Except very suddenly he couldn’t, and now, now, this is the complete antithesis of fun.
But there’s Tony and a little bit of added pressure over his ears, like he knows what Peter’s thinking, a light reprimand.
“I’m sorry,” Peter chokes out anyways, because he is accountable for this. He will take responsibility, even if it’s not something he can necessarily control. They’re lucky this hasn’t happened while he was working directly with delicate, volatile chemicals or carrying people away from danger or that he’s had people to cover for him the time or two it’s happened during one of the villainous attacks they’ve dealt with over the years. He takes the low, uninterrupted vibration against his cheek and the occasional press of Tony’s mouth in his hair for the reassurance it is though. It’s nice, just being held like this, even if it’s because of Peter’s overactive nervous system. It’s nice, knowing Tony will hold him like this later on too, that he’ll hold him however long he wants, even if he has prior obligations he needs to attend too.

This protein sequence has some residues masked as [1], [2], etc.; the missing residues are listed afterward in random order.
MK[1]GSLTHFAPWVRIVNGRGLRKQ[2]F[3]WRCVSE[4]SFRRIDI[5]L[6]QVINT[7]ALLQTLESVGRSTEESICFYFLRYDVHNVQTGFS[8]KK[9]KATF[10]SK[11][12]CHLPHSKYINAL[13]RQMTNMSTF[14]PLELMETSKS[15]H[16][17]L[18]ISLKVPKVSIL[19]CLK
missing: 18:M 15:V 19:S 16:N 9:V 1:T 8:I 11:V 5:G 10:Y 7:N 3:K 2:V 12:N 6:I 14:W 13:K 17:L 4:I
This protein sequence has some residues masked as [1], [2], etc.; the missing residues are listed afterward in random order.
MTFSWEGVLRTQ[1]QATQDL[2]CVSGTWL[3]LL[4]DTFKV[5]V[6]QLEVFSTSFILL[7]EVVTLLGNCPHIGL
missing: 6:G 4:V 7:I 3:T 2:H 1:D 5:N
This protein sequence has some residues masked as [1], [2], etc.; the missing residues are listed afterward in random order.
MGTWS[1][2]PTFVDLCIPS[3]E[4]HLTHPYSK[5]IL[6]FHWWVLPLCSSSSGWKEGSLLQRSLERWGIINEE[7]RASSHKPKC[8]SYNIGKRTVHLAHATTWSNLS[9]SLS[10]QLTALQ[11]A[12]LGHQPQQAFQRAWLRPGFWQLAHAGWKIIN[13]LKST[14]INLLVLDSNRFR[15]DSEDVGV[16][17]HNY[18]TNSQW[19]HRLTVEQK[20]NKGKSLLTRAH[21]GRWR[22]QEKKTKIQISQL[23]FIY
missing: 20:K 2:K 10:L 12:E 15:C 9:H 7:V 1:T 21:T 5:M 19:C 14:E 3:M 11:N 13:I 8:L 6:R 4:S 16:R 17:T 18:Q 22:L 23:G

(Not that Peter would ask him to do that, even though Tony might want him to sometimes. SI Board meetings are boring as hell, and though Peter, having attended more than a few himself as the then rising resident chemistry expert and now Head of the Chemistry department, can agree that those meetings often feel pretty pointless and boring as hell and like they’re pandering to old, white men who don’t actually have the company’s best interests at heart, just their own greed—he knows Pepper would have a suitably awful and completely deserving punishment for the both of them if he asked Tony to ditch it as often as he wanted him to, as often as Tony wanted to. She’s understanding and willing to cover for them for the times they really can’t make it, for superhero business or otherwise, but he respects her and her position too much to be so carefree and flippant like Tony can be when it comes to the Board meetings. It’s the least he can do, helping her keep Tony on track with that kind of stuff, considering everything she’s done for him, for Tony, for them.
Tony may not be the CEO anymore, but he’s still got a lot of power and influence to throw around in the company, after all.)
He relaxes as much as he can and rides out the last of the shivers.
The sensitivity eases away, slow and syrup thick, and his chest isn’t as constricted. He’s stopped sweating. His skin feels only a little clammy now, not raw and over sensitized, and he’s warm, but it’s a comfortable temperature, not feverish and devastating like before. His clothes are kind of damp, but they fit properly again. The smell of Tony’s skin is back to being lovely, and at some point, he notices—there’s a pattern to the way Tony’s throat is vibrating now. It’s something he vaguely recognizes. What is it? He can’t quite put his finger on it; he can feel it, there on the edges of his consciousness. It’s more than talking, it’s humming, and it’s—